It's not popular in our day and age to submit our to someone else's authority in our personal lives, especially our religious or spiritual paths. And considering a lamentable past in Western history - Christian history in particular - it's not surprising (perhaps warranted in many cases) that individual commitment to a form of communal authority is unpopular.

So I realize my participation as a member in a local church as well as an organized denomination (so old fashioned, I know!), runs against the grain of popular culture. Yet I persist in believing and promoting this idea of Christian community (see here and here) and strongly support the following statement:

The church is a covenant community in which members are mutually accountable in matters of faith and life. They love, care, and pray for each other, share each other’s joys and burdens, and admonish and correct one another. They share material resources as there is need. Local congregations follow the New Testament example by seeking the counsel of the wider church on matters that affect its common witness and mission. Congregations work together in a spirit of love, mutual submission, and interdependence.
(Mennonite Brethren Confession of Faith)

Today I want to reflect on "admonish and correct one another," the type of phrase likely responsible for much of the hesitation to commit to church in our N.A. culture. It's a loaded phrase full of sad memories for many people: broken relationships, abuse, legalism, narrow-mindedness, lack of understanding, insensitivity, and the list goes on... Today, in fact, I had a few of these negative stereotypes confirmed myself. I was notified (h/t Ryan) that I'd been flagged on a blog who's stated mission is to "shine a spotlight" on the Mennonite Brethren world - i.e. they seem to take the role of heretic hunters or theology police. Reviewing MB blogs, here's what their anonymous critique had to say about me:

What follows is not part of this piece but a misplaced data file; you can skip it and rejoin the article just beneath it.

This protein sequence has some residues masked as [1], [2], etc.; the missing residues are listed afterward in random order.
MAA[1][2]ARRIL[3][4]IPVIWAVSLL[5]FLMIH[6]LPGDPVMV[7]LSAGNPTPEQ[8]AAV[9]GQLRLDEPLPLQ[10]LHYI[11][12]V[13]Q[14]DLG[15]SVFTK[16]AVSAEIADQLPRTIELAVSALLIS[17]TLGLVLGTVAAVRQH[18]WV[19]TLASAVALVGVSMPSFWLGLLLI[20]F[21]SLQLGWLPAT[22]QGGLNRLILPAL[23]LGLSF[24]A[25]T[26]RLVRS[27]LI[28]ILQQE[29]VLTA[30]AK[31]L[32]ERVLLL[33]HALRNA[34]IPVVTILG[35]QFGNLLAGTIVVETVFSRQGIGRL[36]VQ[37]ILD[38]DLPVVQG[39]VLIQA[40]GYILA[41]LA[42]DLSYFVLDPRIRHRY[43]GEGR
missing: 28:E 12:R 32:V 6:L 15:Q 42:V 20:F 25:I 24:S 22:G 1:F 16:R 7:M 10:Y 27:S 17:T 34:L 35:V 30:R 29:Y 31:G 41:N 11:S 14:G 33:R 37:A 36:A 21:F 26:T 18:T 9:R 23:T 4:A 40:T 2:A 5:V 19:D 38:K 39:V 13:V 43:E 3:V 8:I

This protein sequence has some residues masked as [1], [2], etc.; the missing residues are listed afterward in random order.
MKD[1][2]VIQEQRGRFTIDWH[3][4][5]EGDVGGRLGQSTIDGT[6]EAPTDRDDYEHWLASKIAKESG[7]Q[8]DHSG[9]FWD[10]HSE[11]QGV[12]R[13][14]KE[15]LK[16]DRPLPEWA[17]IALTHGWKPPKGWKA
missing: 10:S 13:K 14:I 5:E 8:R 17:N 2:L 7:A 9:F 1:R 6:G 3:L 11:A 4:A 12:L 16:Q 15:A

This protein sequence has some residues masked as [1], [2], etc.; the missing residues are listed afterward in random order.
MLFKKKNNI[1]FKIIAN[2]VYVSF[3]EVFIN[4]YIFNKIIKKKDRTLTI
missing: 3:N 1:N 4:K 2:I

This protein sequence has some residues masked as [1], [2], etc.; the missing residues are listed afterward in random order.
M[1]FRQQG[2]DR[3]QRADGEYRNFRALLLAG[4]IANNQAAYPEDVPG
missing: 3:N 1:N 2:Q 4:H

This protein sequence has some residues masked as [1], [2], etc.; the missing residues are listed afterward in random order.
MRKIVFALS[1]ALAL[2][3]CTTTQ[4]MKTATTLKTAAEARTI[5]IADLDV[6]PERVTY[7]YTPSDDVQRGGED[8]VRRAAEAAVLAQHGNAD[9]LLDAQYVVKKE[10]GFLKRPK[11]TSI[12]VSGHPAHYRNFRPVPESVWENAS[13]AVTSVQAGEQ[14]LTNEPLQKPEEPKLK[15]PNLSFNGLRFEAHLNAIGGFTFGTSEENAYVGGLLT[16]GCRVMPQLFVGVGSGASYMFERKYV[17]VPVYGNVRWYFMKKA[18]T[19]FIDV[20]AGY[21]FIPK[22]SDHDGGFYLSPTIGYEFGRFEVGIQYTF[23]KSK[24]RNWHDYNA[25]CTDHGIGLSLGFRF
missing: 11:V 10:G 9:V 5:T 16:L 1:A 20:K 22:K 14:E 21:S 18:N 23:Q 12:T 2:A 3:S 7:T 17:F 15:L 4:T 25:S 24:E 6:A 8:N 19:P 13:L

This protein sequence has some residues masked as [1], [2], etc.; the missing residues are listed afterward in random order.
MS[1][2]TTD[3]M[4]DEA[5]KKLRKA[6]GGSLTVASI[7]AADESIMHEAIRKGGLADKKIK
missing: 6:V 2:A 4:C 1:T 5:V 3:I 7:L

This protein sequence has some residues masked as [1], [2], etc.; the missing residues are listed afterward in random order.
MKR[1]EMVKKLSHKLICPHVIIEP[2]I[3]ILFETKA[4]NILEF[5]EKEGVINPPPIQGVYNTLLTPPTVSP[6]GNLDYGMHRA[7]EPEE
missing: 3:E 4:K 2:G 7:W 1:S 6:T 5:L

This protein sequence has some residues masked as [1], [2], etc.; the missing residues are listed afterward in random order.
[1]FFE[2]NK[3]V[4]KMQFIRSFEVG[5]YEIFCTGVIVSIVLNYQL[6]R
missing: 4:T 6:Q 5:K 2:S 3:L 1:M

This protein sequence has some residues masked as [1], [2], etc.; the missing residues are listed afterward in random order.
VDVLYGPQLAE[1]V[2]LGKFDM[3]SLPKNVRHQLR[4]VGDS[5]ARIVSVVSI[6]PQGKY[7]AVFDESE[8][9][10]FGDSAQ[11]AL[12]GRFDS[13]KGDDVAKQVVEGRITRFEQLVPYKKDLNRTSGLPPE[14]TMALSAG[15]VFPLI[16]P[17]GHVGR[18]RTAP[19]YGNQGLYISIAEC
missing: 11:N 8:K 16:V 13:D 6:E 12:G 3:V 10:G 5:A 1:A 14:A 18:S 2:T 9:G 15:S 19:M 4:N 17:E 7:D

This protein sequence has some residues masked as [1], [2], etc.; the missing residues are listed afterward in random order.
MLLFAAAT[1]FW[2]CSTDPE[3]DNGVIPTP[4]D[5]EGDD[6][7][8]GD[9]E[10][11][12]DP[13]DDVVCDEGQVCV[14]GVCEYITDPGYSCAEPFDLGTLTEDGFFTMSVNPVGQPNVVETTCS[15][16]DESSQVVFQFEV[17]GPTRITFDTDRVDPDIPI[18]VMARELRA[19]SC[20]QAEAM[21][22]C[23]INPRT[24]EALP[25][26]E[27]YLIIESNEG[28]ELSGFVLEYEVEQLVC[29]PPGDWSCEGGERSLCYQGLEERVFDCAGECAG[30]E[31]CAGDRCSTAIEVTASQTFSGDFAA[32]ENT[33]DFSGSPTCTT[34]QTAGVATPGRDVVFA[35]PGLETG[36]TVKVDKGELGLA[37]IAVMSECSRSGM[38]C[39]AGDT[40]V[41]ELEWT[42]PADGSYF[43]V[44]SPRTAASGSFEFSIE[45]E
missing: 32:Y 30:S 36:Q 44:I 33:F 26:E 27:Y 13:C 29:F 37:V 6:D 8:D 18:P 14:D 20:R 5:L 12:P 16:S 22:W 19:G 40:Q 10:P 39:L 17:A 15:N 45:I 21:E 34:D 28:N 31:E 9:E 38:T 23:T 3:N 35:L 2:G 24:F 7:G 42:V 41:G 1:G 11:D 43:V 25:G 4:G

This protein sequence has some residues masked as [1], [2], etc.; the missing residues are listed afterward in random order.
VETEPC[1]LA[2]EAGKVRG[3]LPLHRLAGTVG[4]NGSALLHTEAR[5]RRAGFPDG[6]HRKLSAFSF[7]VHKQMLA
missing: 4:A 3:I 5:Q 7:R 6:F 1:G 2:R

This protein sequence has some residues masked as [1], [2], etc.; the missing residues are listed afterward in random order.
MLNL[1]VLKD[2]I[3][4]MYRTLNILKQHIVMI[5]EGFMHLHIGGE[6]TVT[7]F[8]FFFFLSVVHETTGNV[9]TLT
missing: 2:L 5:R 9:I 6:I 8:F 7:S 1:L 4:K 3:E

Another blog by a pastor of a BC Conference of Mennonite Brethren Church seemed hopeful, until it became evident that he has been blogging about lent, Henri Nouwen, and resonating with Brian McLaren and Leonard Sweet, thanks to Regent college.

Hmm... Besides the absence of real engagement with what I actually wrote about the above topics - lent and Regent College, seriously!?! - my real issue is with how mutual accountability takes place in cyber-space. Now, I realize I've intentionally committed to be in relationship with others in my faith community (both in my local church and denomination). And yes, I believe this invites others to "mind my business" as a pastor friend so eloquently puts it. I get that. But in the above quote from the MB Confession of Faith, there is an underlying assumption missing from my anonymous MB brother/sister's critique of my blog: relationship.

If we are going to take mutual accountability seriously - and in our technological culture, I guess this includes cyber-accountability - then the patient path of transparency and honest dialogue is required. Critique isn't the problem, anonymity is. In my opinion, you can't be anonymous in Christian community, however tempting our cyber-freedoms make it.


Anonymous said...

Way to call this out! I think I found the blog you were talking about and I posted a scathing critique of the most recent post critiquing MB education for including courses on spiritual formation. He/she/whoever actually goes so far as to take issue with Richard Foster sympathizers. I doubt they will approve my comment though :).

I guess the "Fall Paradigm" is still out there in full force. This arrogant view of Christian history that assumes God had nothing significant to say for 15 centuries.

Do you encounter this type of closed mindedness a lot in the MB today? I've sort of been out of it for a while. My sense as an outsider is that the MB church is fairly progressive in terms of theological engagement, but I suppose there are always a variety of opinions within a denomination.

David Warkentin said...

Yeah, I don't see your comment yet. But when they assume if we simply read the Bible that we'll all "come to the same conclusions," your comment likely disproves their theory. And we can't have that now, can we!?!

As to the current MB community, no, this degree of closed mindedness is mostly absent. Yet there is a growing faction within our ranks who would seriously question the worth of "progressive...theological engagement." They have a similar angst as these anonymous bloggers: the MB's are slipping off their Evangelical foundation and we need to stop that now. The current debate is how we understand atonement. The dual MB identity of Evangelical and Anabaptist creates some tensions that some are more willing to accept than others. Makes for interesting gatherings!

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